5 Reasons Why Photographers Need to Learn Filmmaking
Why? Because photography and videography aren’t as separate as they seem. And when it comes to surviving as a photographer in the age of video, you’d be wise to heed the old maxim that says, “If you can’t beat them, join them.”
Here at Karl Taylor Education, we see video not as a threat but as an opportunity. That’s why we’re gearing up to launch a brand-new Filmmaking section designed to teach you everything you need to know to become a video master.
So why should photographers learn filmmaking? Here are five excellent reasons.
1. Video is taking over
From reels on Instagram to digital billboards on the London Underground, there’s no questioning the unstoppable rise of video. With moving images becoming ever more intricately woven into the fabric of our daily lives, the ability to capture them at a professional level is becoming increasingly essential for anyone working in visual media.
Just ask Jonathan Knowles, an accomplished product photographer with decades of experience and an impressive list of clients that includes Schweppes, Grolsch, Twinings and Costa. It was in 2012 that Jonathan first realised video was ‘taking over’.
Rather than panic or accept defeat, he decided to expand his skill set along with his team of collaborators. Thanks to being open-minded and eager to learn, Jonathan has been able to continue working at the highest level.
Today, he estimates that he spends 60 percent of his time filmmaking, with that number creeping higher all the time.
© Karl Taylor
Jonathan Knowles: Shooting Video as a Stills Photographer
2. Clients expect both
Contemporary ad campaigns increasingly feature a ‘crossmedia’ suite of assets, involving both still and moving images. As a result, clients today often expect the photographers they hire to offer filmmaking services too.
Sure enough, Jonathan finds himself working consistently on campaigns that combine photography and video. “It’s a long time now since I had a brief that was just for stills,” he tells Karl. He also produces ‘cinemagraphs’ – photographs with some moving elements, such as a bead of moisture sliding down a beer bottle.
In Jonathan’s opinion, unless a photographer is already famous for their stills alone, or working in a very specialised niche, they will be at a distinct disadvantage if they can’t offer filmmaking along with their photography.
In the 'cinemagraph' version of this image, a bead of moisture slides down the bottle as the sun moves across the sky.
© Jonathan Knowles
3. Video can help you promote your work
Even if you mostly work with still images, and plan to remain primarily a photographer, mastering the basics of filmmaking and videography is extremely useful when it comes to marketing and self-promotion.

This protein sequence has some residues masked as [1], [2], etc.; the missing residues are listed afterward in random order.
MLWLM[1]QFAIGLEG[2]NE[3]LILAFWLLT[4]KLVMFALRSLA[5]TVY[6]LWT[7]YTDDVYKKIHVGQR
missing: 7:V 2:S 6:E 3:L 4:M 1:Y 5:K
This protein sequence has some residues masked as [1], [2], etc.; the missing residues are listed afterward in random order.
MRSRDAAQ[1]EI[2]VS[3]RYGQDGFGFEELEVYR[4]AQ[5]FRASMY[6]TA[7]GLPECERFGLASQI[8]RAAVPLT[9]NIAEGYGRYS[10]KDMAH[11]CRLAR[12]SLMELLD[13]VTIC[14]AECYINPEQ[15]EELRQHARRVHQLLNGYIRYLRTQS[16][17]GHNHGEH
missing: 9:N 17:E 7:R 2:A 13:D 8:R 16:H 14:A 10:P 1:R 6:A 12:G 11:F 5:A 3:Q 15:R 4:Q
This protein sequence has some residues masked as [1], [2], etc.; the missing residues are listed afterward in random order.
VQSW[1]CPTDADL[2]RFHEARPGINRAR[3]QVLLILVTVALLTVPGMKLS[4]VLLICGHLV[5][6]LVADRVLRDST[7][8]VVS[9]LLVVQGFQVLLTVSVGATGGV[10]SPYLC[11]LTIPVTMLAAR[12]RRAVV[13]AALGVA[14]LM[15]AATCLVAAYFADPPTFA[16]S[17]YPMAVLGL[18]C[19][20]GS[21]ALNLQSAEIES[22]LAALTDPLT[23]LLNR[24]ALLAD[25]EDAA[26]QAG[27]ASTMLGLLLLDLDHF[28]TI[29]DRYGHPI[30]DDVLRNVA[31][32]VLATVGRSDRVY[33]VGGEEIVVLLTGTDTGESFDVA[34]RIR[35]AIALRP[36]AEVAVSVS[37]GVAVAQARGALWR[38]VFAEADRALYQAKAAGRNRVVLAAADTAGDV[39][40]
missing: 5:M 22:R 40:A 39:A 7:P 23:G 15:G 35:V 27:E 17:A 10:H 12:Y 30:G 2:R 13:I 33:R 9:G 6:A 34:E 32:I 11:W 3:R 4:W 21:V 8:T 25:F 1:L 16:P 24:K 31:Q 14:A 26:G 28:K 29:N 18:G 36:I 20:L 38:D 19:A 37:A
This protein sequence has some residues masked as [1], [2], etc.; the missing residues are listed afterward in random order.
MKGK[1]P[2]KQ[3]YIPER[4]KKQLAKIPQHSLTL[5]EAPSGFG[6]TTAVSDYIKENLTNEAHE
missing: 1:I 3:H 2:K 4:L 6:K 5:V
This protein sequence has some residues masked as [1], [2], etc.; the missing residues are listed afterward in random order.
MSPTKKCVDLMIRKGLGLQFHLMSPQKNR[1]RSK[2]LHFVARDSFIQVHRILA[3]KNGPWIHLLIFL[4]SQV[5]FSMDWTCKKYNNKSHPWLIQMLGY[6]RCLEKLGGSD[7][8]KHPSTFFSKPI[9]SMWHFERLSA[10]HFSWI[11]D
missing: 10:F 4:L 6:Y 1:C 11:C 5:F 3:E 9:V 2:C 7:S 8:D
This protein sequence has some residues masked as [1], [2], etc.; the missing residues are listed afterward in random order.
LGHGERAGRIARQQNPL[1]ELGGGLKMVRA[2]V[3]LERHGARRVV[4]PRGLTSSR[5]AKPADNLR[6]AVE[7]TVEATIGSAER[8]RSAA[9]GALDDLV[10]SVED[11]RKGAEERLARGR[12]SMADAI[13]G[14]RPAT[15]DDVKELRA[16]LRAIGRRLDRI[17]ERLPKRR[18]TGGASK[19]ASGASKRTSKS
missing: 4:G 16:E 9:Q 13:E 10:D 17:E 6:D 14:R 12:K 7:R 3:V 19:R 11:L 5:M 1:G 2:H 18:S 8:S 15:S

Whether you’re talking into the camera about what you do, splicing together a collection of your best shots, or producing a slick behind-the-scenes video from one of your shoots, a well-produced video can help you to communicate your creative expertise, bring your creativity to life and help you stand out from the crowd.
4. Filmmaking is more of a team sport
Like writing or painting, photography can be quite a solitary pursuit. Hours in the studio with just your camera, lights and Photoshop for company can be very productive and rewarding. But sometimes it can be good to work more collaboratively, too.
By its very nature, filmmaking is more of a team sport. Between camera operators, sound engineers, video editors, and the rest, you’ll be working with a much bigger group of fellow creatives.
If being part of a team and feeding off other people’s creative energy appeals to you, branching out into film and videography is a great place to start.
5. Photographers already understand the essentials of filmmaking
Do you feel daunted by the prospect of learning a new skill? Don’t!
As a photographer, you already understand lighting, aperture, depth of field, and so on. That expertise puts you in a perfect position to expand your skills and add filmmaking to your creative repertoire.
“Don’t be worried about the fact that it’s a moving-image camera,” says Jonathan. “It’s still a box that captures light. If you know how to operate a stills camera in manual mode, it should be a relatively straightforward process for you to start capturing video.”
This sentiment is echoed by acclaimed photographer Barry Makariou, who enjoys experimenting with video himself and encourages confidence and open-mindedness. “If you’re creative, you can apply yourself to anything,” he says.
Being creative means always challenging yourself, trying new things, and finding new ways to express yourself. For photographers, embracing the exciting potential of filmmaking is a fantastic opportunity to do just that.